GM Sells Opel and Vauxhall
General Motors is selling its unprofitable European car business to the French maker of Peugeot, marking the American company’s retreat from a major market and raising concerns of job cuts in the region.
With the $2.33 billion GM is giving up brands — Opel in Germany and Vauxhall in Britain — that have given it a foothold in the world’s third-largest auto market since the 1920s. The brands, however, have lost $26.8 billion since last making a full-year profit in 1999.
For PSA Group, which makes Peugeot and Citroen cars, the acquisition will turn it into Europe’s No. 2 automaker after Volkswagen and caps a remarkable turnaround after it was bailed out just three years ago.
Carlos Tavares, the CEO of PSA, said the deal was “a game-changer for PSA.”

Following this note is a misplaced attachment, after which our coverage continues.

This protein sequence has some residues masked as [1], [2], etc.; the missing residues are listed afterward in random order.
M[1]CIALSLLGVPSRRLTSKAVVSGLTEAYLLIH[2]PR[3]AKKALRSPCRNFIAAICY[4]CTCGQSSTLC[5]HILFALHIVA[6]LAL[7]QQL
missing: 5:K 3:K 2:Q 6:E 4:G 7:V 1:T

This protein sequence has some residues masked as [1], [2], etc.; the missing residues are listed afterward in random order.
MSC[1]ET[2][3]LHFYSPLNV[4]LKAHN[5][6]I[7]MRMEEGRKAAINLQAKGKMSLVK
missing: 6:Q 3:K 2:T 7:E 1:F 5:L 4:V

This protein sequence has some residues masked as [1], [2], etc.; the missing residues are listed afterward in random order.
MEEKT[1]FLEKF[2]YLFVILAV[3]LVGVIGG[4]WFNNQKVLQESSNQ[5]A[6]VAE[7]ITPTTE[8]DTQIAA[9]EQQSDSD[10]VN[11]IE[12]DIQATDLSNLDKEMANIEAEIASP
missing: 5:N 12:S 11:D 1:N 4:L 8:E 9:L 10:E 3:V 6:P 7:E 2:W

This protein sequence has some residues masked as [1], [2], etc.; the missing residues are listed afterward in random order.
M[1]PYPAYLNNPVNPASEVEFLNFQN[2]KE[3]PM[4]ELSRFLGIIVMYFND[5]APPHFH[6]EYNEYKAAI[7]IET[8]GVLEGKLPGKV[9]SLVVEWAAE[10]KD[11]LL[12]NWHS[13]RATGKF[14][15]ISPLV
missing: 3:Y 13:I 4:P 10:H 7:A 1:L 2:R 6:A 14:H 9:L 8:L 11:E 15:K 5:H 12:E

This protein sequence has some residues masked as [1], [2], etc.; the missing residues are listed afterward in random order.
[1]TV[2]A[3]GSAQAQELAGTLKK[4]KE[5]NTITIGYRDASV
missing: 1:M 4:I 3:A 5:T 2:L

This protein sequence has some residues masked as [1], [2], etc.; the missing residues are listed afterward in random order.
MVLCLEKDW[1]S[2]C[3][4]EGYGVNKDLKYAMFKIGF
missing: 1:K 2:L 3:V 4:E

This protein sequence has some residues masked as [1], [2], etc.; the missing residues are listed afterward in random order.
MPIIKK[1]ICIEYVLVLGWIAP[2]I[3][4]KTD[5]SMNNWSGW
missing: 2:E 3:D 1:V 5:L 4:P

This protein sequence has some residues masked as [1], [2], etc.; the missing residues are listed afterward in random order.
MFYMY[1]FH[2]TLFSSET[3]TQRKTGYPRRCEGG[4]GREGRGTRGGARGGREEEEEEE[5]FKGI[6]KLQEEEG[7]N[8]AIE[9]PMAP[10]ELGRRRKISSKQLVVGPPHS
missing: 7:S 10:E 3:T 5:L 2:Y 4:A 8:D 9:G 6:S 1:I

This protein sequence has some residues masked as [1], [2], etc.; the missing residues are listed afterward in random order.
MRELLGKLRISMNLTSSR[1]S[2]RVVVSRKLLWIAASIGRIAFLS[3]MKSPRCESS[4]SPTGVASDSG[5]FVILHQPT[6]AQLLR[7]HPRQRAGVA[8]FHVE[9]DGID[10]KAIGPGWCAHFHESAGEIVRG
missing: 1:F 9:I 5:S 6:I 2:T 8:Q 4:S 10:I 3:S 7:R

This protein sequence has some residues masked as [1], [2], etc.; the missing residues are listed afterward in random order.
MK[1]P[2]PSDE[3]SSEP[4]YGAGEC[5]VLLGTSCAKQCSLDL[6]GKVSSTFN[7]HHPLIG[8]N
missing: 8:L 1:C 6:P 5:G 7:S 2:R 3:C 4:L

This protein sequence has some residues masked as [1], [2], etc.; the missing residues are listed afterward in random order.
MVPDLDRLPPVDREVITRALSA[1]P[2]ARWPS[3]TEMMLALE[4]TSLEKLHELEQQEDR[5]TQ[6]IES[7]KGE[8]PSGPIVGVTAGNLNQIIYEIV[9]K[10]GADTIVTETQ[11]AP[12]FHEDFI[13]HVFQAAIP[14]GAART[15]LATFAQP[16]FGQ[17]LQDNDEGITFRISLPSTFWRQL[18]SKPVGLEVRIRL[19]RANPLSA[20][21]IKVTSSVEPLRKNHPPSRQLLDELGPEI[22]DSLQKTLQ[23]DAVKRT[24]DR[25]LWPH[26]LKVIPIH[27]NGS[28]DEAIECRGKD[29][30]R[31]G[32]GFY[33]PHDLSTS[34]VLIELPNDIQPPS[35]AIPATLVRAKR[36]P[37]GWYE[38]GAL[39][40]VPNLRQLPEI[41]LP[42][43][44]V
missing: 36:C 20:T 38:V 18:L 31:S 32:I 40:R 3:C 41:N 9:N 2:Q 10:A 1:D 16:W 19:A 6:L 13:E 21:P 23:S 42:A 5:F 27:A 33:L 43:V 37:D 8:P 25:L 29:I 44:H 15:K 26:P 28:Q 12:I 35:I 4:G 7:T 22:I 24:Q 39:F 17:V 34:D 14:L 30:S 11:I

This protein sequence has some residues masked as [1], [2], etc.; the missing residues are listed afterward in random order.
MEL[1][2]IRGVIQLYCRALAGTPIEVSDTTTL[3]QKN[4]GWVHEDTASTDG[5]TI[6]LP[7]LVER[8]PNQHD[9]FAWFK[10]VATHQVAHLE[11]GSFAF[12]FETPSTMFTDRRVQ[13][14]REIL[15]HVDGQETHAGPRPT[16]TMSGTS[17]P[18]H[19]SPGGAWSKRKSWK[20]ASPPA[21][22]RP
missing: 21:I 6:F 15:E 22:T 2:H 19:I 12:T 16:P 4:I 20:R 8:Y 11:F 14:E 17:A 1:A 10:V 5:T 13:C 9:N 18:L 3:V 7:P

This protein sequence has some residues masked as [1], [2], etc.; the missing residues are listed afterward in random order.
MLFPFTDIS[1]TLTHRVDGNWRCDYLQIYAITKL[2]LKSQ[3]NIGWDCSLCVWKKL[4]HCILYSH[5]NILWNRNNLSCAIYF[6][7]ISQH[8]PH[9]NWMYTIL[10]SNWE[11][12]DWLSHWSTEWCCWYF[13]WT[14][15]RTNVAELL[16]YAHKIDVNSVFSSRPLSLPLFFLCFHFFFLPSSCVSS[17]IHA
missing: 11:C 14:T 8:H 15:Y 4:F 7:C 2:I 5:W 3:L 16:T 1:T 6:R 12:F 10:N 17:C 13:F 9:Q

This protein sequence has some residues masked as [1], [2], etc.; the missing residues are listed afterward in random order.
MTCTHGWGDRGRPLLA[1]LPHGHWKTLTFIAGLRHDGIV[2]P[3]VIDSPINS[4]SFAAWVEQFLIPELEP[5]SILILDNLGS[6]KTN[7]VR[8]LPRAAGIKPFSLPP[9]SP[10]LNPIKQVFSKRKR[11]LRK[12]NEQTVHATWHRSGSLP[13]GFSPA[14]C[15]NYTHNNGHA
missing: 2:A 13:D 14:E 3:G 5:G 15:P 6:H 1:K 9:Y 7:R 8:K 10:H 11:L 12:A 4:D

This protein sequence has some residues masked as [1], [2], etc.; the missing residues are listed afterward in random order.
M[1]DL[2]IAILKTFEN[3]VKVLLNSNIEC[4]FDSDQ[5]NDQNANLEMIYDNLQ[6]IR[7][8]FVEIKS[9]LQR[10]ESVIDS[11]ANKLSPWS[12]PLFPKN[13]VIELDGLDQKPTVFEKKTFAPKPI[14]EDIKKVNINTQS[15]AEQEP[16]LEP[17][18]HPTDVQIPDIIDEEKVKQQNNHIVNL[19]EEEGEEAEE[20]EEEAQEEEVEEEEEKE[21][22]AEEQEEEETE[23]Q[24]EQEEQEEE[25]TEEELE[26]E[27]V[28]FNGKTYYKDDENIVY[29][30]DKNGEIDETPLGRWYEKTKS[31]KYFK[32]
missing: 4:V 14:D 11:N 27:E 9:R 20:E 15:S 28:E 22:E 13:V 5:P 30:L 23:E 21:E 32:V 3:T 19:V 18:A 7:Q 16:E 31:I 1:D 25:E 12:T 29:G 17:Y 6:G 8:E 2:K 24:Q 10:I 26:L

GM Chairman and CEO Mary Barra told analysts that the sale may not be GM’s last. She said the company has work to do on some international businesses and could make a similar deal for them if they can’t be fixed.
She told reporters in Paris that the decision to all but exit Europe “was a difficult decision for General Motors but we are united in belief that it is the right one.”
Britain’s vote to leave the European Union, which caused a plunge in the pound, weighed on the decision, Barra said.
With Britain’s exit from the European Union and stricter pollution regulations coming in Europe that will require massive investments in electric vehicles, the risks of staying in Europe outweighed the benefits, GM President Dan Ammann told analysts.
Increased regulatory costs “will continue to be a burden for the foreseeable future” that would be a drain on capital, Ammann said, adding that GM wants to focus its finite resources on places where it is more strongly positioned.